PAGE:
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I have tried two methods. A) using make's shell function and B) setting an environment variable. Both methods encounter trouble with escaping.

Roughly, the command I am trying to run in a makefile is

awk '{if ( $0 !~ /^#/ ) print $2 }' data.dat | tail -1

I want to store that value to a variable for later use. It's the exclamation mark that is causing the trouble. I have tried various methods of escaping it to no avail.

EDIT: After trying the suggestions below, it appears that the problem is more fundamental than just the exclamation mark. A new smaller test case is something just like

 awk '{ print $2 }' data.dat | tail -1

where I'm now assuming the file doesn't have comments. The culprits are now the apostrophes or that I'm using a UNIX pipe within make.

EDIT 2: Half solution... I was forgetting to use $$ for a $ within make. Hopefully this allows me to post a solution.

EDIT 3: It appears the way parentheses are parsed in make during the definition of make variables, disallows the use commands called by the shell function which used them. Basically this means that gawk one-liners cannot really be used from make if one wants to store the results.

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What shell does make use for these kinds of commands? – bdesham Sep 20 '11 at 17:50
@bdesham The sh by default, even though it can be configured – thiton Sep 20 '11 at 17:52
I don’t know a lot about sh syntax, but have you tried enclosing the awk script in double quotes instead of single quotes? – bdesham Sep 20 '11 at 17:54
I tried doubled quotes at one point and I assuming I did it correct, it didn't work. (sh is correct) – Dr. Person Person II Sep 20 '11 at 18:01
It will simplify things greatly if you include a bare-bones make file that exhibits your problem. (How are you trying to store the value of the variable?). And include details about OS, shell version, make version. Good luck! – shellter Sep 20 '11 at 18:26

3 Answers 3

This doesn’t exactly answer your question, but I think you could bypass awk with

grep -v "^#" | cut -f 2 | tail -n 1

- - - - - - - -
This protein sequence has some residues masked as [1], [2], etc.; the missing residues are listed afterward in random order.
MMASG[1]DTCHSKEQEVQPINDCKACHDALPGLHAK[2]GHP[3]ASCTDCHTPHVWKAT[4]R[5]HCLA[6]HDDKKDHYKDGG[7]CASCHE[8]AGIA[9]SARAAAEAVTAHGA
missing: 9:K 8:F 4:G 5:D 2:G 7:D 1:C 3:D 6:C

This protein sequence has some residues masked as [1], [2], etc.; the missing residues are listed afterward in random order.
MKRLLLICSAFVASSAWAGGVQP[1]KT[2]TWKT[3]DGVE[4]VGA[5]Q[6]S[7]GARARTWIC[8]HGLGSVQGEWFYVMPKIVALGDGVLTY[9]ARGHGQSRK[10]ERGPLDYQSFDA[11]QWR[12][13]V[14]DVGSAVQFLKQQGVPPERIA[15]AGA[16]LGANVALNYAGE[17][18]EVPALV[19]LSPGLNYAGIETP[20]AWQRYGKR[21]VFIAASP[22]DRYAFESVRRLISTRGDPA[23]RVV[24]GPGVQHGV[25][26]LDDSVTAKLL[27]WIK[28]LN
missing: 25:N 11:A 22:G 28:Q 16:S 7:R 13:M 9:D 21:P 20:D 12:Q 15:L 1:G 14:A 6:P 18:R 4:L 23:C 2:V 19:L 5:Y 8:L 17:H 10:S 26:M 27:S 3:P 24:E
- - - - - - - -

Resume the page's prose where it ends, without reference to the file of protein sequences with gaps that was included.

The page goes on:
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By trying this, I discovered that the problem is at a deeper level than the exclamation mark. I updated the question. Using grep is good idea. I'll have to figure out if it's more efficient or not than the awk alone solution. – Dr. Person Person II Sep 20 '11 at 18:36

You can rewrite your reg-exp to move where the negation takes place, i.e.

awk '{if ( $0 ~ /^[^#]/ ) print $2 }' data.dat | tail -1
       # -----^^^^^^^^

which says match any $0 (line) where the first char is NOT the '#' char.

You may be running into other issues because you're using make.

If this doesn't solve your problem, edit your post with your OS version, your $SHELL value, the version if possible, and gmake or make rules. ALSO copy/paste the relevant error messages you're getting.

I hope this helps.

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After trying several variations on bdesham's post, the exclamation point isn't the hard part of the question. A new minimal test case is merely something of the form: awk '{ print $2 }' data.dat | tail -1 – Dr. Person Person II Sep 20 '11 at 18:23

Somehow I miss the scope where within the Makefile you are trying to set a variable. As you already have noticed, you are facing several problems.

When thinking of make(1) and how it handles variables you should think of it as a macro processor (in contrast to expect shell-like behaviour). For example the following Makefile

C = $A $B

        echo $C

produces the output "HAHA HOHO" whereas a shell-programmer wold expect "HEHE HOHO". So "later" is a somewhat misleading term with Makefiles.

Of course you can invoke shell commands within rules, but be warned: Each line in a rule is executed within it's own shell process, so even if you set a (Shell-) variable, it's lost with the next command line.

My recomendations:

  • If you really need to store intermediate values, use temporary files.

  • If you need to code complex shell commands, place them in a seperate script file

Of course one may use line continuation (\ at end of line) and extended use of escape-quotes to code complex shell constructs within a Makefile and lot of people do so - but this is not what make(1) was designed for - The resulting scripts are horrible to read and searching for errors or misbehaviours is a tedious task.

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+10 for HEHE HOHO! All is revealed with makefile issues. – shellter Sep 24 '11 at 2:44

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